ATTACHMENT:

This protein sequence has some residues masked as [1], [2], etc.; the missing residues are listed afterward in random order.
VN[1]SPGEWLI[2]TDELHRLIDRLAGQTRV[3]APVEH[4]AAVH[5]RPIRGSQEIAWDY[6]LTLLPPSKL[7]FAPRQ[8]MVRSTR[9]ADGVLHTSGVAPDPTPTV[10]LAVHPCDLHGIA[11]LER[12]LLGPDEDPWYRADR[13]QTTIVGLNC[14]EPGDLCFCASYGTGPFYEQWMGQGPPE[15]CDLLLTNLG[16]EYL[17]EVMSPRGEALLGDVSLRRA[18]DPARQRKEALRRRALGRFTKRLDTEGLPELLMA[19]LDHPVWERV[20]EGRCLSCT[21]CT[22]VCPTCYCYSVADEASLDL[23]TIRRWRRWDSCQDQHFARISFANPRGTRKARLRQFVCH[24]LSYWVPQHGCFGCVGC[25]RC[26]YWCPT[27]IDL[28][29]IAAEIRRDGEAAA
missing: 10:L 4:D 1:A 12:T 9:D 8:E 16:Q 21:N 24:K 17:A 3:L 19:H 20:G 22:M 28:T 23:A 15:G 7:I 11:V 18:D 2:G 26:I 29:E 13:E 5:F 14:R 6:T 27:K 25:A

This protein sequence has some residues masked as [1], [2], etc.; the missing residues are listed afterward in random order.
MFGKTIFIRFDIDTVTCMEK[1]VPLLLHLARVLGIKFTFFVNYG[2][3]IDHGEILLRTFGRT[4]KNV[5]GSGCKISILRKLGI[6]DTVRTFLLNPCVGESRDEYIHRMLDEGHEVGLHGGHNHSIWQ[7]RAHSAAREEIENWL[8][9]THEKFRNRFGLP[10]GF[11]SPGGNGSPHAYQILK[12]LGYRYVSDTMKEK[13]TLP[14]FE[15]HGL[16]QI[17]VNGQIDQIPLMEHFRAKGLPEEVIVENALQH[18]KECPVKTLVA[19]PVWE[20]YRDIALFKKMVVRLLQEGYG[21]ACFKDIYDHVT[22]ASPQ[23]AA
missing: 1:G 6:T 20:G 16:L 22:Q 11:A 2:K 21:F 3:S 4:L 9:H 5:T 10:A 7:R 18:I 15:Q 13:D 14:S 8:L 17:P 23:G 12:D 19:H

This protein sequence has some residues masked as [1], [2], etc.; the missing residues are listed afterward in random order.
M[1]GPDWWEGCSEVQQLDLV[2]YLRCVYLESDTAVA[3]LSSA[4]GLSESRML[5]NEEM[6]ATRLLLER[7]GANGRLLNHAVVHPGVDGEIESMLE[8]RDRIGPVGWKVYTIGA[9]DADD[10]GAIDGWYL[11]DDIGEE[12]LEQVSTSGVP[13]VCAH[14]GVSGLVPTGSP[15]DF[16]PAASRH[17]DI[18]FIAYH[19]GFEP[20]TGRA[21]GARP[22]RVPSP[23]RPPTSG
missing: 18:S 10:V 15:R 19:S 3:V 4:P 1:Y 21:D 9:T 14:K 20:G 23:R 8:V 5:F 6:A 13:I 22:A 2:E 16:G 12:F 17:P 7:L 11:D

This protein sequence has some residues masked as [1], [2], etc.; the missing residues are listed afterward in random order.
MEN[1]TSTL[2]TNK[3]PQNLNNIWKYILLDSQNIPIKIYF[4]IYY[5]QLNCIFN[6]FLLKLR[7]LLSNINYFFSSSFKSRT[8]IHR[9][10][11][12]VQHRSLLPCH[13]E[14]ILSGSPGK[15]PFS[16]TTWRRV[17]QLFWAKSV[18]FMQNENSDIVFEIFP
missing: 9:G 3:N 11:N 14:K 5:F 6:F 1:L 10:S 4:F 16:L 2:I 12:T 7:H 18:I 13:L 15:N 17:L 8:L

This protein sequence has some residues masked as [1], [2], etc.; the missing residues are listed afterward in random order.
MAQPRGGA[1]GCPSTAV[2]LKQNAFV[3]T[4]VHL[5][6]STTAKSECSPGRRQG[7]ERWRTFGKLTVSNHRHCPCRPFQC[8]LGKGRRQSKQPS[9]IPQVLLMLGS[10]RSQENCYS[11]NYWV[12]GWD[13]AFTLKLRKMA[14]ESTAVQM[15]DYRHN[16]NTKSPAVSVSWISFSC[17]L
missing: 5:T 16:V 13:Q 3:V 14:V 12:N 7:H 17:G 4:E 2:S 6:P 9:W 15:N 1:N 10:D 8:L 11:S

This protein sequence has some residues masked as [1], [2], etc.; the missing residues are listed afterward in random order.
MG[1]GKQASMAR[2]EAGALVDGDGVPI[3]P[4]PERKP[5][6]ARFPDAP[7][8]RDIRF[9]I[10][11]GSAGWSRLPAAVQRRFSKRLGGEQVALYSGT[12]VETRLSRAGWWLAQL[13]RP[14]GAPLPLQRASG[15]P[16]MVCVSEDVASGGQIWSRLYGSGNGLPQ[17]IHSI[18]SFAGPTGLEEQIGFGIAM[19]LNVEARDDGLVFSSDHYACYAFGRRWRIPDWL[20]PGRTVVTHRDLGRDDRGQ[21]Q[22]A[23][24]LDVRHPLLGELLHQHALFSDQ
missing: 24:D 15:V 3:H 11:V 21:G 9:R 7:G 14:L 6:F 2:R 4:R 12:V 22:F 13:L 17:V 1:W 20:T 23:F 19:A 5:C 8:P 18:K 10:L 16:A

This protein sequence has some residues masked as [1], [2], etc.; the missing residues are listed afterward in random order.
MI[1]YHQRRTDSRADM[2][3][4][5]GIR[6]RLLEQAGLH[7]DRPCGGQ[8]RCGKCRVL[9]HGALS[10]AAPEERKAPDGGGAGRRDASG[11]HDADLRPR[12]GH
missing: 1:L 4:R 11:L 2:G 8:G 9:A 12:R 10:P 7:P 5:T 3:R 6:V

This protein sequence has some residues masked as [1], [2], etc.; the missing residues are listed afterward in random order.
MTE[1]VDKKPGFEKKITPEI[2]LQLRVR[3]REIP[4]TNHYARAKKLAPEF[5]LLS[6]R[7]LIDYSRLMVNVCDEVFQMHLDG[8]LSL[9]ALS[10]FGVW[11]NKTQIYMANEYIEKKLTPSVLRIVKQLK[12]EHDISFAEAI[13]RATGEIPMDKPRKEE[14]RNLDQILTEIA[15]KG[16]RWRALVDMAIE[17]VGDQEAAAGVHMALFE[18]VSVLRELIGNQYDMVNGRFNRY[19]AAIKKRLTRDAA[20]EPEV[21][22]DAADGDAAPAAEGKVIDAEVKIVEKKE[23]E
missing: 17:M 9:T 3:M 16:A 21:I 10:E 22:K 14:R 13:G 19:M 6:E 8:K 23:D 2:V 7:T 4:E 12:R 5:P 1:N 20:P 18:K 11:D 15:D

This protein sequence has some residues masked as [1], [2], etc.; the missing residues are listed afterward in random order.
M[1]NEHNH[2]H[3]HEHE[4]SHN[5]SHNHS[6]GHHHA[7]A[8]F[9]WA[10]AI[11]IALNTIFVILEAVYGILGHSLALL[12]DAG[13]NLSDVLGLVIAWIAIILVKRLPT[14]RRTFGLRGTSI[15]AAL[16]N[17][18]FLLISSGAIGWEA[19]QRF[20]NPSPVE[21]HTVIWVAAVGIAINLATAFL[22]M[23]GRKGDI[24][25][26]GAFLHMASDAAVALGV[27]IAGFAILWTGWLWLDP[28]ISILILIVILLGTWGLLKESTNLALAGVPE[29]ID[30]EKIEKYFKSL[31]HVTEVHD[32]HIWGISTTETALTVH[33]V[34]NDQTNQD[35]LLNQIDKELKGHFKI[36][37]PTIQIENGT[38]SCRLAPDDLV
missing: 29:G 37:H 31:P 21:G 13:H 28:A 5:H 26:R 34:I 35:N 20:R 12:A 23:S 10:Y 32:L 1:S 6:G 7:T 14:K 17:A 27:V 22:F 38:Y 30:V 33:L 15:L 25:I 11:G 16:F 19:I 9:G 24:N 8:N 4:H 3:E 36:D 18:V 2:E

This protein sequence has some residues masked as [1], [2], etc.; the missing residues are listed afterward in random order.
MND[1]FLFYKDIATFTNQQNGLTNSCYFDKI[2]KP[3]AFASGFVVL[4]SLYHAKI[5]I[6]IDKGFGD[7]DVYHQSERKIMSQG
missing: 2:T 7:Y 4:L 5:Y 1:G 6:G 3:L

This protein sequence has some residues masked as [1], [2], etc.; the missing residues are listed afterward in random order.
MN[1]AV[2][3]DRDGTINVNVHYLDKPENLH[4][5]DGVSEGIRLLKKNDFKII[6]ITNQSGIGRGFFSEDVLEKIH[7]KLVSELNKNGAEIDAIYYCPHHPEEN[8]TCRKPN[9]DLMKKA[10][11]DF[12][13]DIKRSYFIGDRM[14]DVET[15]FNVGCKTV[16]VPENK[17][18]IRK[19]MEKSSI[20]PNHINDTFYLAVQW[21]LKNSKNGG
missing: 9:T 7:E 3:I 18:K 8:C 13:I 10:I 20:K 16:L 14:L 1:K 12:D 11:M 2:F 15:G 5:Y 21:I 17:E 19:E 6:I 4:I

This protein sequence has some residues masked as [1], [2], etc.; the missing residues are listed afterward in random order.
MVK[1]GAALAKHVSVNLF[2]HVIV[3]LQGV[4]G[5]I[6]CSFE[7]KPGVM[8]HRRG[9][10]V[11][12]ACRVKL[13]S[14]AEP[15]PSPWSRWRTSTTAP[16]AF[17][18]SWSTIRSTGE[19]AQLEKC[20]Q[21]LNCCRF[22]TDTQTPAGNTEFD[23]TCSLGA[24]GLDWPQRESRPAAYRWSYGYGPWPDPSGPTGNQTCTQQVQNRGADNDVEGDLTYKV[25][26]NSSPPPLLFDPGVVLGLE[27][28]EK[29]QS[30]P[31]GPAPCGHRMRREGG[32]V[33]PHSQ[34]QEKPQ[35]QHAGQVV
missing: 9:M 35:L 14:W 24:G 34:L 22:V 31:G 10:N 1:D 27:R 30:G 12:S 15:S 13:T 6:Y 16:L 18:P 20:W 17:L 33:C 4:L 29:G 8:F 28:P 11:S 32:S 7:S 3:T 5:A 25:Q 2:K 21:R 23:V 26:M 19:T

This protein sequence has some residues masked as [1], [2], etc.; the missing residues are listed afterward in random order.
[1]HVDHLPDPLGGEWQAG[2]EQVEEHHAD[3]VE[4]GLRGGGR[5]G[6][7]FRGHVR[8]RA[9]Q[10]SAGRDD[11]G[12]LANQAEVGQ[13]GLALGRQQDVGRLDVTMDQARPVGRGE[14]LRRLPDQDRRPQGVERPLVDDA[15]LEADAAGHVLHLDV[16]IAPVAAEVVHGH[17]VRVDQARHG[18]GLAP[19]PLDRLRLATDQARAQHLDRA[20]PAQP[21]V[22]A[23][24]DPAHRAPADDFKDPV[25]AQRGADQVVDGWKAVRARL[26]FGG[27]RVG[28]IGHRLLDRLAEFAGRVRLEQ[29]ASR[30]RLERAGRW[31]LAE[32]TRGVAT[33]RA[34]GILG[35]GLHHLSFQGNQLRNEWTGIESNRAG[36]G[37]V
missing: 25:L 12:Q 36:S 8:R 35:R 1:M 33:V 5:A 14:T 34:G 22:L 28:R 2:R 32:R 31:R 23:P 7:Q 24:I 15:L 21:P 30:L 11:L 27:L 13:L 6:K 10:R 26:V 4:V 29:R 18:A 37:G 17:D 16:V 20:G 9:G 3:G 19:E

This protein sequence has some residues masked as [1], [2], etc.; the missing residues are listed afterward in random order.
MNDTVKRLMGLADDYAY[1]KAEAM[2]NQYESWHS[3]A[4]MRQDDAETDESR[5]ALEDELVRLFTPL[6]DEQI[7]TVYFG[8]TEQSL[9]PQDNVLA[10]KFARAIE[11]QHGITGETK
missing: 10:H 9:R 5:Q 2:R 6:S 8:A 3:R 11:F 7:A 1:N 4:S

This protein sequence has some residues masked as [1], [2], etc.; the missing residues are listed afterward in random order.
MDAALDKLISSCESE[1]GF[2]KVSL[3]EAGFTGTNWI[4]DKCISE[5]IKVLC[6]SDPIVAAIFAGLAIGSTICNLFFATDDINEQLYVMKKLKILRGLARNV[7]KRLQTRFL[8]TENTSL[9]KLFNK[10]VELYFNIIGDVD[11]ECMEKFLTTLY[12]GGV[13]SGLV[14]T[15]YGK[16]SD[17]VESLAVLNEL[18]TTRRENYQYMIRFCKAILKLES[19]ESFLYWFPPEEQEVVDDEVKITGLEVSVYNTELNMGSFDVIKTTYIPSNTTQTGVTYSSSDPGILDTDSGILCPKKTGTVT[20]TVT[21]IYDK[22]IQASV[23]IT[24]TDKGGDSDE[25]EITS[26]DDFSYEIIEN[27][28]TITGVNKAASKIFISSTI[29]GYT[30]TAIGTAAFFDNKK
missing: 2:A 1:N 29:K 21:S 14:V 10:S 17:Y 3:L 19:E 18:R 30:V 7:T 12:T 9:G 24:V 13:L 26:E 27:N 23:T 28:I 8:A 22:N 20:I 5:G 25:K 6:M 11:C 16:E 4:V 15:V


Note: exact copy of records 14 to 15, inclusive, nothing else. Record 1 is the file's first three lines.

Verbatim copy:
This protein sequence has some residues masked as [1], [2], etc.; the missing residues are listed afterward in random order.
MNDTVKRLMGLADDYAY[1]KAEAM[2]NQYESWHS[3]A[4]MRQDDAETDESR[5]ALEDELVRLFTPL[6]DEQI[7]TVYFG[8]TEQSL[9]PQDNVLA[10]KFARAIE[11]QHGITGETK
missing: 10:H 9:R 5:Q 2:R 6:S 8:A 3:R 11:F 7:A 1:N 4:S

This protein sequence has some residues masked as [1], [2], etc.; the missing residues are listed afterward in random order.
MDAALDKLISSCESE[1]GF[2]KVSL[3]EAGFTGTNWI[4]DKCISE[5]IKVLC[6]SDPIVAAIFAGLAIGSTICNLFFATDDINEQLYVMKKLKILRGLARNV[7]KRLQTRFL[8]TENTSL[9]KLFNK[10]VELYFNIIGDVD[11]ECMEKFLTTLY[12]GGV[13]SGLV[14]T[15]YGK[16]SD[17]VESLAVLNEL[18]TTRRENYQYMIRFCKAILKLES[19]ESFLYWFPPEEQEVVDDEVKITGLEVSVYNTELNMGSFDVIKTTYIPSNTTQTGVTYSSSDPGILDTDSGILCPKKTGTVT[20]TVT[21]IYDK[22]IQASV[23]IT[24]TDKGGDSDE[25]EITS[26]DDFSYEIIEN[27][28]TITGVNKAASKIFISSTI[29]GYT[30]TAIGTAAFFDNKK
missing: 2:A 1:N 29:K 21:S 14:V 10:S 17:Y 3:L 19:E 18:R 30:V 7:T 12:T 9:G 24:V 13:L 26:E 27:N 23:T 28:I 8:A 22:N 20:I 5:G 25:K 6:M 11:C 16:E 4:V 15:V